Although you may not have paid too much attention because of how concerned you were for your pet, your vet will tell you exactly how to take care of your pet following anesthesia. Look at the paperwork or emails you’ve received, which may contain detailed aftercare instructions.
A Quiet Spot
Your pet will need somewhere quiet and peaceful to recover from their ordeal, away from other people, other pets, and lots of activity. They’ll have very little understanding of the situation, so don’t be surprised if they act fearful of people and noise for a while.
Reduced Exercise and Outdoor Activity
Outdoor excursions are out for a while, as are walks, exercise, and excitement. There’s an increased risk of infection following surgical procedures, so keeping them clean and away from bugs and other threats is a must. This can cause problems during toilet time, but puppy pads will work in the short term.
Medication and Care
If your pet has been given medication, stick to the regimen. Set alarms on your phone to ensure that every dose is given at the right time and in the right way. If there is a wound, you may need to clean and/or dress it, so ask your vet if you’re not sure of the best ways.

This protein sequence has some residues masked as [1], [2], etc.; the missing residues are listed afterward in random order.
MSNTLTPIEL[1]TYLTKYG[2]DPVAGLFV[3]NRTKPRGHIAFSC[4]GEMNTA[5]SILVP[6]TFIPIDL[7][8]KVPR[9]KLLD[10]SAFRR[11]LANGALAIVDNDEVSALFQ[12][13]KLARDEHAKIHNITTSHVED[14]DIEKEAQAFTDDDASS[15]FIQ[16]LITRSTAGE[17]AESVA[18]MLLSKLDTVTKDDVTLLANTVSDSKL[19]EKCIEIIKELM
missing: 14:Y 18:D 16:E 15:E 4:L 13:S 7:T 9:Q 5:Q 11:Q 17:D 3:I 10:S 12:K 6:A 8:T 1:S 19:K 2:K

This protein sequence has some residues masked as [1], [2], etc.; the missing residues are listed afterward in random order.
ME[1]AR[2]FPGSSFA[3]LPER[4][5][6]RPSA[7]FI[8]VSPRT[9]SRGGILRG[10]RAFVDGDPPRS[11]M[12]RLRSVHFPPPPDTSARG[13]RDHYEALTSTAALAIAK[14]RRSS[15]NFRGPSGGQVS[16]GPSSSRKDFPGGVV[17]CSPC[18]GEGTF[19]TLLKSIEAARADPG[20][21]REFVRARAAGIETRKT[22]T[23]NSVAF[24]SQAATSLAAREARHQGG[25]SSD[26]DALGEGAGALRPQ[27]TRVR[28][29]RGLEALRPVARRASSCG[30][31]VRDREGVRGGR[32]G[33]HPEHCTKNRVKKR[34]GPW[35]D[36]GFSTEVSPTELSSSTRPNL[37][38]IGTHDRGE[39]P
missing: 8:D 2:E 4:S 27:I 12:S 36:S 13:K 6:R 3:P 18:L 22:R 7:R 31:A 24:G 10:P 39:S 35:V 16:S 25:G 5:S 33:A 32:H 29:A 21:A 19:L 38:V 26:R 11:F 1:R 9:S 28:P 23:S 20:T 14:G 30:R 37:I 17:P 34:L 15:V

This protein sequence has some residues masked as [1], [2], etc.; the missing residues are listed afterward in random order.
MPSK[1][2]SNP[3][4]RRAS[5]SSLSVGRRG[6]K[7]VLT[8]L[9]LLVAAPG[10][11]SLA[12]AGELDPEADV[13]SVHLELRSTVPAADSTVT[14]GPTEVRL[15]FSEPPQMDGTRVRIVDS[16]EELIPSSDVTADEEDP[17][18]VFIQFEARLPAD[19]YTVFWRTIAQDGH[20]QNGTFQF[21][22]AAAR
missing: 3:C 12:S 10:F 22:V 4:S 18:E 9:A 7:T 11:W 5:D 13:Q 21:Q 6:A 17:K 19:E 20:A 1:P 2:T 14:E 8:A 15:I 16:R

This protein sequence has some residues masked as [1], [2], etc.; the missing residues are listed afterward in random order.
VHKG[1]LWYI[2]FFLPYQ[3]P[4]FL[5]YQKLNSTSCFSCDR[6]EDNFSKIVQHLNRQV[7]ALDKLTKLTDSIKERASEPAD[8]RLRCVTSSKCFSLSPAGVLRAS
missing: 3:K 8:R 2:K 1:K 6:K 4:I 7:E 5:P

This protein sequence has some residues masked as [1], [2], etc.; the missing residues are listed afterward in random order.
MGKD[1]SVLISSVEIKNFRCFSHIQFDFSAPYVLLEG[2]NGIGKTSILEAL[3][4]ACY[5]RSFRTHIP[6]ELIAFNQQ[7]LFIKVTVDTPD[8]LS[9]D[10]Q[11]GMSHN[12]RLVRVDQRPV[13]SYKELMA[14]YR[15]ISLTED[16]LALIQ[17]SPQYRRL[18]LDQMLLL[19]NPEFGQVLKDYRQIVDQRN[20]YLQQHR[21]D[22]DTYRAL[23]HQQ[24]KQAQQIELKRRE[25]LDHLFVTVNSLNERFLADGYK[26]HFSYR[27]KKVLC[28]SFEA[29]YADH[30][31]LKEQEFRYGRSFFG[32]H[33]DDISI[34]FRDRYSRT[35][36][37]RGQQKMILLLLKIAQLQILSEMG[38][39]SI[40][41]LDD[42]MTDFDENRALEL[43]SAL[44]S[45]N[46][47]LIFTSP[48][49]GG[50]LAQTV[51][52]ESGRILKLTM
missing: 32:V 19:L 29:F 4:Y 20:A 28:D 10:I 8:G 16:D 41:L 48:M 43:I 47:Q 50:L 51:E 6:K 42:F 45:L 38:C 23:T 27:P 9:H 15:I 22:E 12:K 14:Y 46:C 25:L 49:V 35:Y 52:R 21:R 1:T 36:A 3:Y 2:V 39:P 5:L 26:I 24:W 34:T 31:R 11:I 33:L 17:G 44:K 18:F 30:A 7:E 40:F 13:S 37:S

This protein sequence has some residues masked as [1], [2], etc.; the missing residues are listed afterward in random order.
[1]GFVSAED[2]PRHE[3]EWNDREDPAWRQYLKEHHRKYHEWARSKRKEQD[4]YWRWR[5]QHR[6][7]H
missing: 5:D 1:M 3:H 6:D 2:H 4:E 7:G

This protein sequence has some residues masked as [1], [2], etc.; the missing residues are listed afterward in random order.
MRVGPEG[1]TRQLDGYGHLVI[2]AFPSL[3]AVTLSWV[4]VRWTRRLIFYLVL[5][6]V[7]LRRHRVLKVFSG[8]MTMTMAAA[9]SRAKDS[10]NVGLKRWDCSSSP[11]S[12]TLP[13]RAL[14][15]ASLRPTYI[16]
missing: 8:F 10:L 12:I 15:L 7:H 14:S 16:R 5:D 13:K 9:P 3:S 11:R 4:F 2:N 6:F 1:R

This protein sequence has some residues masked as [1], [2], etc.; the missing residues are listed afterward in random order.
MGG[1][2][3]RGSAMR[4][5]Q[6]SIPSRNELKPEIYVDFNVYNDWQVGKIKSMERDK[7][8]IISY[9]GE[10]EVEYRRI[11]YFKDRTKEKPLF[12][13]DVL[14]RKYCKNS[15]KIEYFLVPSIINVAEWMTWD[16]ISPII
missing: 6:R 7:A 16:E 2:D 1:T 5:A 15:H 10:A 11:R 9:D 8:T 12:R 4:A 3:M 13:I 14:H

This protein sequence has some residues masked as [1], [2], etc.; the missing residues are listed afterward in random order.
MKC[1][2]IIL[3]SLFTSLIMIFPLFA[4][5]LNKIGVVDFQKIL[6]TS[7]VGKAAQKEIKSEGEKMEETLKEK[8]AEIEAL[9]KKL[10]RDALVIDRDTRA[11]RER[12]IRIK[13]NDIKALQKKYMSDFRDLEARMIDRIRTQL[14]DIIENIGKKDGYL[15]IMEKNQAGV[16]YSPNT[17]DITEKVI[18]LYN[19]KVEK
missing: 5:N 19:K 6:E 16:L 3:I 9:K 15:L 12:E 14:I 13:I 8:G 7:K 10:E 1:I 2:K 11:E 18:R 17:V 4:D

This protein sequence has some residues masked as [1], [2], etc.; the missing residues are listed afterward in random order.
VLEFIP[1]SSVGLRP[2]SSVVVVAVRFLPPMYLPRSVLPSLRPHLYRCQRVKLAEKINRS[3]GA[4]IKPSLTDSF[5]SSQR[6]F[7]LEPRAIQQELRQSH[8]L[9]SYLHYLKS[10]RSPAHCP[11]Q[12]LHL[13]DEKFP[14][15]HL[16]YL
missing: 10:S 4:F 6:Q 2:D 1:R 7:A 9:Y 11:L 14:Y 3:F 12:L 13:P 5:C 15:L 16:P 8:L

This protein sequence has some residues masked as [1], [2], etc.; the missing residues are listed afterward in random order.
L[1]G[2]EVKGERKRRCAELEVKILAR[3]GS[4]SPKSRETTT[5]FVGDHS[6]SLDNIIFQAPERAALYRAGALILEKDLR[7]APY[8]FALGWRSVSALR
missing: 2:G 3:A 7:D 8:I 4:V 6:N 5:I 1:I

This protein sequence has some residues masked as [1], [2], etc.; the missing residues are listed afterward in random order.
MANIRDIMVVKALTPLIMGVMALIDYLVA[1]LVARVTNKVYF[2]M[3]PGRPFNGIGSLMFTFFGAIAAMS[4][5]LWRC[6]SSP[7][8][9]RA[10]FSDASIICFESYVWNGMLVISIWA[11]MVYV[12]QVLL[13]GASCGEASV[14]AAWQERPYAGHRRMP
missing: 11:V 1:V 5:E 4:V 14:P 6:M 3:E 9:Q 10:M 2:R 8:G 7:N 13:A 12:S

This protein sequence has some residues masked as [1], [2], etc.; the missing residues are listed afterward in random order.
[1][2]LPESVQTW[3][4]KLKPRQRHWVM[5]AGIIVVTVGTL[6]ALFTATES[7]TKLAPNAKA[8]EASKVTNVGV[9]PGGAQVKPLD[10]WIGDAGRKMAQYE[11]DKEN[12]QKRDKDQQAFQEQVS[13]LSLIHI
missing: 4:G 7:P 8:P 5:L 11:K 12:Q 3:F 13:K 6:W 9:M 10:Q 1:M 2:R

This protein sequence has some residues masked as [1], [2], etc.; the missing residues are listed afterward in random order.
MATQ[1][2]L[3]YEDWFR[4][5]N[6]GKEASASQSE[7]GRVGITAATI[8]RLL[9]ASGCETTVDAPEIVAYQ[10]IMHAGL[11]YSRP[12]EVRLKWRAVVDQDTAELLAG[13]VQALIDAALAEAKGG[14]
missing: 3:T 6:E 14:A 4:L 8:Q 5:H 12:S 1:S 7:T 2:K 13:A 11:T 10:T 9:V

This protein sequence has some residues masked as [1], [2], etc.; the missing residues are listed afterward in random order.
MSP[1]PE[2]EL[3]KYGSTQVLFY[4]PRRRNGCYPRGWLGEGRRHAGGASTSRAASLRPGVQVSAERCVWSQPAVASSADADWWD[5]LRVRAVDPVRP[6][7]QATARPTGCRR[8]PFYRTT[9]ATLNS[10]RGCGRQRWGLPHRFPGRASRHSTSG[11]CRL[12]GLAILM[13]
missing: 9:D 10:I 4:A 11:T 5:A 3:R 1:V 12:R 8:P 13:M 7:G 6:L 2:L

Make note of your pet’s health, jotting down things that cause you to concern. You should contact a vet immediately if wounds appear to be infected or if your pet isn’t healing as well or as quickly as expected.
It is more than likely that you will have been asked to book a follow-up appointment for your pet following surgery and/or anesthesia. Be careful not to miss this, as it’s vital to ensure the healing process is going well.
Anesthesia for pets is a traumatic experience, so your furry family member is more than likely going to feel terrified, confused, and traumatized after the event. You should reassure them and give them lots of love and affection (away from wounds).
Consider taking a couple of days away from work to stay with them. If you can’t, have a family member or friend pet sit instead.
Side Effects of Anesthesia in Pets
The risk of unwanted side effects from anesthesia in pets is low, but they can happen. With general anesthetics, a combination of drugs is administered to cause muscle paralysis to stop movement, pain relief, and sedation to ensure they are asleep. Any one of these drugs can cause problems, so it’s best to discuss the potential side effects before agreeing to treatment.